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I have a set of some classes which are all capable of being constructored with an argument being an instance of a particular interface. Since they all can be constructed by this same object (and the process during which this construction happens is largely the same in all cases), I figured perhaps templating would work. Basically, I want to do something like this:

public static void dostuff<T, U> (List<T> items)
{
    foreach (T item in items)
    {
        func(new U(item).SpecialMember);
    }
}

Of course, that won't compile since U is templated and thus lacks SpecialMember as well as the T constructor.

Basically, any given implementation of the inteface T has certain features. U is an implementation of T which has an additional feature that is needed *and* which can be constructed from an any instance of U`.

Advice?

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5 Answers 5

up vote 4 down vote accepted

Unfortunately while constraints will get you some of the way there, there's no way to specify that a type has a constructor which takes certain argument: the only constructor you can require is a parameterless one.

Personally I'd like to see that change using an idea of "static interfaces" (only usable for type constraints) but for the moment the best you'll get is a type factory or reflection - or possibly a parameterless constructor and an "Init" method in the interface. None of these are nice options, frankly.

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You can add constraints to the generic parameters which will allow you to access SpecialMember for example:

public class SpecialObjFactory<T,U> where T : ISpecialMethod
where u : new()
{
}
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You want a Factory pattern. Add a factory method to your T interface that returns U types.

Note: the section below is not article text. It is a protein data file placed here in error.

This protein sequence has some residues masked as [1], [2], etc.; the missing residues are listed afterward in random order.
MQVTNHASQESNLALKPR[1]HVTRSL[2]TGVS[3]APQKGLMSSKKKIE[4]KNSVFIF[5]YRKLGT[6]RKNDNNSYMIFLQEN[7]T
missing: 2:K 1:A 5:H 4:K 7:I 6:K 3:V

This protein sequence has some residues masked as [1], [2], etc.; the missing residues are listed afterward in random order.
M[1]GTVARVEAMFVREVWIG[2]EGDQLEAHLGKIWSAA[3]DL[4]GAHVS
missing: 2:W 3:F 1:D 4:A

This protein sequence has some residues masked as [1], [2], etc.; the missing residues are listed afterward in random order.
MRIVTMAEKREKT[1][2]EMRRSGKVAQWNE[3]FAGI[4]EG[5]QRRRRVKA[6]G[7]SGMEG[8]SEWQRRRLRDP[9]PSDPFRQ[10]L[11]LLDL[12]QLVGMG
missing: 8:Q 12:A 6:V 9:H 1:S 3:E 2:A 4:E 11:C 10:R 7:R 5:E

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You cannot use generics to create an object like this. You can constraint the generic types like so:

public static void dostuff<T, U> (List<T> items) where T : SomeClass where U : SomethingElse
{
}

But this will only let you access members of those classes/interfaces, not constructors.

To expand on Joel's answer, you should add a method to the T interface (in my example, SomeClass) that takes a T object and returns a new U object. Something like the following:

public class SomeClass    
{
    CreateInstanceOfSomethingElse() { return new SomethingElse(this); }
}

public static void dostuff<T, U> (List<T> items) where T : SomeClass, U : SomethingElse
{
    foreach (T item in items)
    {
        func(item.CreateInstanceOfSomethingElse().SpecialMember);
    }

}

As another completely different approach, you could specify that the doStuff method takes a Func<T, U> as well, which is supposed to create a U from a T object.

public static void dostuff<T, U> (List<T> items, Func<T, U> createU)
{
    foreach (T item in items)
    {
        func(createU(item).SpecialMember);
    }

}

This gets messy if your object creation is anything more complex than a simple lamba like

t => new U(t)

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public static void dostuff<T, U> (List<T> items)
{
    foreach (T item in items)
    {
        U obj = ( U )System.Activator.CreateInstance( typeof( U ), item );
        func(obj.SpecialMember);
    }
}
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